nona, and Spicer sending four
straight shots through the infield
to bring in two runs.

Detroit's lone run of the day far to his left for a routine
came on a hit batsman and an grounder and the ball slipped un-
error by Sygar. With two out in der his mit. But the unearned run
the top of the third and runners was Detroit's only consolation for
on first and second, Sygar went their very disappointing day.
The Line Scares

FIRST GAME
Detroit 000 000 000- 0 2 4
MICHIGAN 410,004 2x-1 14 0
Salci (L, 0-1), Randy and Yeo-
mans, Moran; Lyijynen (W, 1-2),
Guidi, and Nelson.

SECOND GAME
Detroit 010 000 0-1 5 0
MICHIGAN 201 000 x-3 9 2
McKelvey (L, 0-1) and Yeomans;
Kerr, Kenkiewicz (W, 2-0) and Kraft.

SIPP, SHARPE STAR:
BluesPost 'White'-Wash

.. I'

ALEX MacDONALD

Led by the powerful running of
backs Warren Sipp and Ernie
Sharpe, Michigan's "Blue" foot-
ball squad walloped the "Whites"
Ferry Field.
Sipp, a fullback, and Sharpe, a
yesterday 35-0 in a scrimmage at
halfback, each scored two touch-
downs in the rout. A 32-yard pass
from quarterback Dick Vidmer to
end Jim Berline accounted for the
other tally.
Sophomore place-kicker Mike
Hankwitz converted on all five
extra points. Hankwitz will be
likely successor to Rick Sygar, who
holds the Big Ten mark for con-
secutive conversations from place-
ment.
Over and In
The first touchdown was scored
by Sipp on a one-yard plunge
early in the contest. Later, the
big fullback set up the Berline
touchdown pass with a 40-yard
run.
Sharpe's first score was on a 20-
yard gallop and came after a key

Vidmer-to-Sipp pass of 20 yards.
He added his second six-pointer
from 10 yards out following an-
other 20-yard Vidmer pass, this
one to Berline.
The final scoring drive covered
70 yards in six plays, with Sipp
going the last five for his second
TD of the afternoon.

BEFORE YOU BUY
See the
JOHN ROBERTS
College Ring
ULRICH Sr
Your Friendly Bookstore

Canadiens Roll

By The Associated Press
MONTREAL - Third - period
goals by tough John Ferguson and
elusive Ralph Backstrom carried
Montreal's torrid Canadiens to a
3-1 victory over the New York
Rangers yesterday with a 2-0 lead
in the National Hockey League
semifinal playoff series.
Ferguson, the NHL's penalty
king cracked a 1-1 tie with a
power-play goal at 7:46 of the
final period and Backstrom, who
had scored twice in Montreal's 6-4
first-game victory Thursday night,
added an insurance tally with 6%
minutes to play.
The Canadiens, who now have
an unbeaten string of 13 games
Hogan Slams
Record 66.
In Masters
AUGUSTA Ga. (W)-Bert Yan-
cey, Julius Boros and Bobby Nich-
ols wound up in a tie at 211 in an
exciting see-saw battle for first
place but an astounding 66 by the
immortal Ben Hogan, a ghost from
out of the past, provided the high
drama yesterday in the third
round of the Masters Golf Tour-
nament.
The 54-year-old Hogan, wincing
from the pain of an'ailing shoulder
and trudging along haltingly on
legs shattered by anear-fatal
automobile accident, reeled off six
birdies in the space of nine holes
in an astounding finish for a 54-
hole score of 213.
He tied two Masters records and
broke another with this brilliant
late surge.
His 213 placed him in a tie with
Gay Bremer who blew the title
by thr: 3 putting the final hole a
year ago. Brewer, one of the hot-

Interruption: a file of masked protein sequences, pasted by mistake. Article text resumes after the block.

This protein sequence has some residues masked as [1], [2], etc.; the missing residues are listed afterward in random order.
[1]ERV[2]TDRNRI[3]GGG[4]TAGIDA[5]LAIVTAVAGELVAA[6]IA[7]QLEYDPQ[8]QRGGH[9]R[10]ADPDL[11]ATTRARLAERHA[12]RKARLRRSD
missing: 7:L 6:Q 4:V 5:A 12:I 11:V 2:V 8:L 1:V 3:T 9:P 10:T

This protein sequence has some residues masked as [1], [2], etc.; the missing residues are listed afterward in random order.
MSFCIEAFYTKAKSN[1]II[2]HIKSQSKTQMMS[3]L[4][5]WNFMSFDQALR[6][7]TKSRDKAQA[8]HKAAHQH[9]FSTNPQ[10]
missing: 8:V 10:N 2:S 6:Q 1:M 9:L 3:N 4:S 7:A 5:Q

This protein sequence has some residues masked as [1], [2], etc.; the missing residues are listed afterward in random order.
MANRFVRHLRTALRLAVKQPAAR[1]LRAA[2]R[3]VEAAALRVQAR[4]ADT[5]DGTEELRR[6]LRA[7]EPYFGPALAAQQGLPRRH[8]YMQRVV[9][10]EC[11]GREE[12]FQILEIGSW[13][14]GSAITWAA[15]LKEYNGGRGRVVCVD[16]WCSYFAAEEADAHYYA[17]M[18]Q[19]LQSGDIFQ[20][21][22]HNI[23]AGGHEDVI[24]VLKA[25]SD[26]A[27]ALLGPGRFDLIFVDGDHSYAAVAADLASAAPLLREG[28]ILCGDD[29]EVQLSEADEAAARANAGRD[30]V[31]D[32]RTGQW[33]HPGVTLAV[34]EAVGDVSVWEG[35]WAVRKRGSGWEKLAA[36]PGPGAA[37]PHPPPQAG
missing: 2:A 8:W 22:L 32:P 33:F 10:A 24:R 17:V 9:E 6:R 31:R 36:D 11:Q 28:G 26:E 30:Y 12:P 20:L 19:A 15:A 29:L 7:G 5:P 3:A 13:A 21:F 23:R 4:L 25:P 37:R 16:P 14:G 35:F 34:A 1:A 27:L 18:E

test articles on the spring tour,
had a par 72.
String bean George Archer, with
an eagle at the 13th,- followed at
214, shooting a par 72 and 22-
year-old Tony Jacklin, the high
school dropout from England,
bogeyed the final hole to tie Lionel
Hebert at 215. Jacklin shot 74,
Hebert 67.

beginning in the final weeks of
the regular season, resume their
drive for a third straight Stanley
'up title at New York Tuesday
night.
Hawks Rumble
ST. LOUIS - The surging St.
Louis Hawks, using a balanced
attack, handed the San Francisco
Warriors their second straight
setback 109-104 last night to dead-
lock the National Basketball As-
sociation Western Division final
playoffs at two gamhes each.
Sal Francisco's high scoring
Rick Barry, who injured his left
ankle in, the second quarter and
was used sparingly thereafter, had
only 10 points.
Joe Caldwell of St. Louis, who
injured his back slightly in a hard
fall near the end of the game,
paced St. Louis with 24 points. Big
Zelmo Beaty added 19 for the
Hawks, including 10 crucial points
in the last period.
Jeff Mullins, a one-time Hawk,
had his season's high, 40 points,
to lead the Warrior attack. Mullins
had 25 at the half.
The fifth game of the best-of-
seven series will be played in San
Francisco Monday night.
In the Eastern Division, the
Philadelphia 76'ers seek to end
Boston's long championship reign
in decisive fashion with a sweep
over the Celtics today in the
fourth game of their NBA playoff
finals.
Scares
COLLEGE BASEBALL
Minnesota 7-5, Concordia Lutheran
(lowi) 2-1
Illinois (Chicago) 5-1, Northwestern
2-3
Iowa at Western Illinois (2, cancelled)
Ball State 6-1, Michigan State 4-3
Wisconsin 17-12, North Central Illinois
2-0
Southern California 3, Arizona 0
Ohio State 8-0, Cincinnati 4-2
Indiana 7, Northern Illinois 3
ALL-STAR BASKETBALL
North 113, South 110
EXHIBITION BASEBALL
Houston 2, New York (A) 0
Atlanta 4, Minnesota 0
Cleveland 8, Cinci nati 5
Washington 7, St. Louis 4
Boston 6, Detroit 2
New York (N) 4, Baltimore 0
Chicago (N) 8, Chicago (A) 5
Pittsburgh 6, Philadelphia 3
Los Angeles 4, Kansas City 2
California 6, San Francisco 3 (16 inn)

v

APRIL.9.

7 P.M

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an actual attempt at black-white
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"A.
./

HOPWOOD LECTURE
ROBERT BRUSTEIN.
Dean, Yale School of Drama
Critic for the New Republic
Author of: The Theater o f Revolt
Seasons of Discontent
j
CLASSICAL ACTIONS, MODERN EYES
Announcement of the Hopwood Awards
for 1967 will follow the lecture

DONT DELAY!
Follett's will pay
R G MfNlV

Make your break for used books
early and avoid
the rush.No one, but no one should miss out o
And extra cash is the good thing you
on if you haven't brought in your use
Follett's yet. We give extra cash beca
we are part of a large operation and
books to stay that way. We'll even bi
wn'I-ha , earlnn this'2mri ,cnext

law I

P9740
4K
1' 40
4
Wlll
494
,at

WEDNESDAY, APRIL 12, 8:00 P.M.'
RACKHAM LECTURE HALL

on a good thing.
i'll miss out
d textbooks to
use, frankly
it needs your
uy books that
semester. The
to make on

A- t,-

more books we get, the less we havet